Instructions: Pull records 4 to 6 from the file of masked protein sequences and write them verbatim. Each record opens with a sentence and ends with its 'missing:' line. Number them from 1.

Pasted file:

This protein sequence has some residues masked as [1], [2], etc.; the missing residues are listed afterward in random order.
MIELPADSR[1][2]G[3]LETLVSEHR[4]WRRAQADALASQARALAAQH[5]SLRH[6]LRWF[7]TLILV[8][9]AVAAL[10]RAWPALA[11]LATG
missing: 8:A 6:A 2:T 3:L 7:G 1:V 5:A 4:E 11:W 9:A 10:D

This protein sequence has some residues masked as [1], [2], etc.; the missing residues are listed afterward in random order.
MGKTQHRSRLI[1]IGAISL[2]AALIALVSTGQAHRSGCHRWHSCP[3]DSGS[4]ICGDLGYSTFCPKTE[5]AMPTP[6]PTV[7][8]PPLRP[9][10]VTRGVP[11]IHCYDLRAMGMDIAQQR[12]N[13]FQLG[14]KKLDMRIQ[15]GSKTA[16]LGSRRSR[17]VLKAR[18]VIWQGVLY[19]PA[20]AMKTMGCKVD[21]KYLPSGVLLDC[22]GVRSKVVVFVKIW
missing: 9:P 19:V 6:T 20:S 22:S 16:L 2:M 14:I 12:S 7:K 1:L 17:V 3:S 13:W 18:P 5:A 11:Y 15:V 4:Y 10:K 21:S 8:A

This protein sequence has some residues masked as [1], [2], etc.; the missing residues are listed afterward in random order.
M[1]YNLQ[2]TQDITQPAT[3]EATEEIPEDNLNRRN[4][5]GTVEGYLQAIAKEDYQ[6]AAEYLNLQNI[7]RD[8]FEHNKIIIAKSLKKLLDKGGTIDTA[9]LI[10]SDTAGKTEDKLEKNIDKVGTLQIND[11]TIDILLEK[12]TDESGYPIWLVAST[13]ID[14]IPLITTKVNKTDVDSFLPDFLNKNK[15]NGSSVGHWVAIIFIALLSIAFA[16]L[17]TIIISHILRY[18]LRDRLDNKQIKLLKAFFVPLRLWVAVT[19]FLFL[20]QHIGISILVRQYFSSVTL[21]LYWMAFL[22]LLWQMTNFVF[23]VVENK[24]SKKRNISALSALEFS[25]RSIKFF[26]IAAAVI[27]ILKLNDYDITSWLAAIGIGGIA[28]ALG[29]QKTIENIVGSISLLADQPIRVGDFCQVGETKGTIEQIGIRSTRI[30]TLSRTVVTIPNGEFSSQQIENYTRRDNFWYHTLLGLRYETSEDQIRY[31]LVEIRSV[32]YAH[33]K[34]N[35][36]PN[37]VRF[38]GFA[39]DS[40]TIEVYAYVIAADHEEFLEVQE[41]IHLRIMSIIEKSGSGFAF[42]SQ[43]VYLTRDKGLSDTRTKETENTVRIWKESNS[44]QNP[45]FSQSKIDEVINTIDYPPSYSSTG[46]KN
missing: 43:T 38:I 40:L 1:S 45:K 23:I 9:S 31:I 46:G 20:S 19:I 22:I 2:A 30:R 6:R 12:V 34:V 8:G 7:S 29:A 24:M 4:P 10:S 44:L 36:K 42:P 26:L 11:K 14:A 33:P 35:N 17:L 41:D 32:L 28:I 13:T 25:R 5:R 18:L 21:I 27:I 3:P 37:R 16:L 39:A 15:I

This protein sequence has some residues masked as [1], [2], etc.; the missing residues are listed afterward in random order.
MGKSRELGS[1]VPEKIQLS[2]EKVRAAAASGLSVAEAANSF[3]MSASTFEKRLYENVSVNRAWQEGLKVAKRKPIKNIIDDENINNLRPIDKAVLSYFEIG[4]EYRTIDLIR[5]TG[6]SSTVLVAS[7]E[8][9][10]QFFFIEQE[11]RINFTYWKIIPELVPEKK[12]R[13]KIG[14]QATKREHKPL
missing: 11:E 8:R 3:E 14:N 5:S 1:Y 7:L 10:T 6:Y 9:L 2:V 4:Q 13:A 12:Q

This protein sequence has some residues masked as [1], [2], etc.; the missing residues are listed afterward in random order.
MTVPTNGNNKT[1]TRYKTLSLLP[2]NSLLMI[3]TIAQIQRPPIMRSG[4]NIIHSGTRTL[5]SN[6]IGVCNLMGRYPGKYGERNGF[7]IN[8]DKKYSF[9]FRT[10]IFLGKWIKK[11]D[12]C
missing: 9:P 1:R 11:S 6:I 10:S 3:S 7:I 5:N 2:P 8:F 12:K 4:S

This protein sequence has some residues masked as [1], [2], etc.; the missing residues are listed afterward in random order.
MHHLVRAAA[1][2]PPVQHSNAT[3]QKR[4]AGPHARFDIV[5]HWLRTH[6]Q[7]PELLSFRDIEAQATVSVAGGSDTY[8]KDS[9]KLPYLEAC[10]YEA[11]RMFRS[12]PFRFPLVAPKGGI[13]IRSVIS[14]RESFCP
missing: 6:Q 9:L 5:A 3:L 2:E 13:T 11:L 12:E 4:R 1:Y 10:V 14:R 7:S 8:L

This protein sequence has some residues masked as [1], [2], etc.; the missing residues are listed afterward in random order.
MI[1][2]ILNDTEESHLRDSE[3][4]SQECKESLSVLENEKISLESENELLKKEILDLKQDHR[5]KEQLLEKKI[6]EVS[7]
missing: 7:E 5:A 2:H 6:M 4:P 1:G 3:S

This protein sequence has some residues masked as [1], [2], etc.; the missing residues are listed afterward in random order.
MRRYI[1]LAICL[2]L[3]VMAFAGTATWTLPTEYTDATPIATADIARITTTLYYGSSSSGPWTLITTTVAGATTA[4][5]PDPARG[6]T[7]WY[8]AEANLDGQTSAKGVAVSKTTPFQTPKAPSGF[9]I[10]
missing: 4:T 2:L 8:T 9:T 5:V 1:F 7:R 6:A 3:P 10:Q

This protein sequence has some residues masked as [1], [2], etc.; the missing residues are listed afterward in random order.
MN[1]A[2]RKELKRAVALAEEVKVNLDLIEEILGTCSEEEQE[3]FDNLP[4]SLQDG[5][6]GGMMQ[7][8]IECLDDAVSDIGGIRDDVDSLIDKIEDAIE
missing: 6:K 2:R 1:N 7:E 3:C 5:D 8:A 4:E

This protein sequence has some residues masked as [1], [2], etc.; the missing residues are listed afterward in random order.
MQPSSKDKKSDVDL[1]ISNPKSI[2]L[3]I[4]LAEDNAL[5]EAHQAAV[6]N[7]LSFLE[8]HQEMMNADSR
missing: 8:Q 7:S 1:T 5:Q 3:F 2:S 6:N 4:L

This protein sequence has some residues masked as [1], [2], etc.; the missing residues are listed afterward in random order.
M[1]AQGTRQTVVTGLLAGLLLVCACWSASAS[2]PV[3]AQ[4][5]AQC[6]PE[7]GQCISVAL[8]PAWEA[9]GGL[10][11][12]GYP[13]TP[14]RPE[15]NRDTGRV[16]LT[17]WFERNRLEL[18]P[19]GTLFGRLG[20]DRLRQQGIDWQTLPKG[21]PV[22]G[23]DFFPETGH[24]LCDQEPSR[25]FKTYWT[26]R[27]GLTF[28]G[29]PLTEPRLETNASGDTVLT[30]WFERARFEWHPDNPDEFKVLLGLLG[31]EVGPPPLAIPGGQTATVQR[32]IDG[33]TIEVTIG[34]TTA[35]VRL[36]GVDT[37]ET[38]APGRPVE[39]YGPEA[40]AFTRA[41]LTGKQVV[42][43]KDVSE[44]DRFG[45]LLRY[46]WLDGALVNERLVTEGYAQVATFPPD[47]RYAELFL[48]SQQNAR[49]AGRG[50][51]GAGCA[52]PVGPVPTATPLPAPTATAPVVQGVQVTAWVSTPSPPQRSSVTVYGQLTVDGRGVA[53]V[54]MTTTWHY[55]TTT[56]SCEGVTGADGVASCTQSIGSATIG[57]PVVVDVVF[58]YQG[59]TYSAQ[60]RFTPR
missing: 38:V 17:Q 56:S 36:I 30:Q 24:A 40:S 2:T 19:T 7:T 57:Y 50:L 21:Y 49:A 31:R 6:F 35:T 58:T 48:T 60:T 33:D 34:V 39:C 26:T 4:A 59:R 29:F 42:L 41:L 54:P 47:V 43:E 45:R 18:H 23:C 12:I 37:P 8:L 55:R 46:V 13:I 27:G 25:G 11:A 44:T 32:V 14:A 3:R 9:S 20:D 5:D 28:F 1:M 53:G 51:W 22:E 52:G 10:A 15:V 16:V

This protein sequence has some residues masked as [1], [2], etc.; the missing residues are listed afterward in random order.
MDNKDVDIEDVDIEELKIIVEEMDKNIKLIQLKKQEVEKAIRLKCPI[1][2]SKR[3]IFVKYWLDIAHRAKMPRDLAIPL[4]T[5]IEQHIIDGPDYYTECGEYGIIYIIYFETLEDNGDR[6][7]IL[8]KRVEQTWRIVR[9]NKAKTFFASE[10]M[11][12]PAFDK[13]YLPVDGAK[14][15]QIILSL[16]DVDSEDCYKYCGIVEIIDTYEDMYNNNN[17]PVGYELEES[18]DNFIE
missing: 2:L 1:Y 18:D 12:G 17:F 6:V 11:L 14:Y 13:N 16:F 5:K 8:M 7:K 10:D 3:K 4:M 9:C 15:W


This protein sequence has some residues masked as [1], [2], etc.; the missing residues are listed afterward in random order.
MGKSRELGS[1]VPEKIQLS[2]EKVRAAAASGLSVAEAANSF[3]MSASTFEKRLYENVSVNRAWQEGLKVAKRKPIKNIIDDENINNLRPIDKAVLSYFEIG[4]EYRTIDLIR[5]TG[6]SSTVLVAS[7]E[8][9][10]QFFFIEQE[11]RINFTYWKIIPELVPEKK[12]R[13]KIG[14]QATKREHKPL
missing: 11:E 8:R 3:E 14:N 5:S 1:Y 7:L 10:T 6:Y 9:L 2:V 4:Q 13:A 12:Q

This protein sequence has some residues masked as [1], [2], etc.; the missing residues are listed afterward in random order.
MTVPTNGNNKT[1]TRYKTLSLLP[2]NSLLMI[3]TIAQIQRPPIMRSG[4]NIIHSGTRTL[5]SN[6]IGVCNLMGRYPGKYGERNGF[7]IN[8]DKKYSF[9]FRT[10]IFLGKWIKK[11]D[12]C
missing: 9:P 1:R 11:S 6:I 10:S 3:S 7:I 5:N 2:P 8:F 12:K 4:S

This protein sequence has some residues masked as [1], [2], etc.; the missing residues are listed afterward in random order.
MHHLVRAAA[1][2]PPVQHSNAT[3]QKR[4]AGPHARFDIV[5]HWLRTH[6]Q[7]PELLSFRDIEAQATVSVAGGSDTY[8]KDS[9]KLPYLEAC[10]YEA[11]RMFRS[12]PFRFPLVAPKGGI[13]IRSVIS[14]RESFCP
missing: 6:Q 9:L 5:A 3:L 2:E 13:T 11:L 12:E 4:R 1:Y 10:V 14:R 7:S 8:L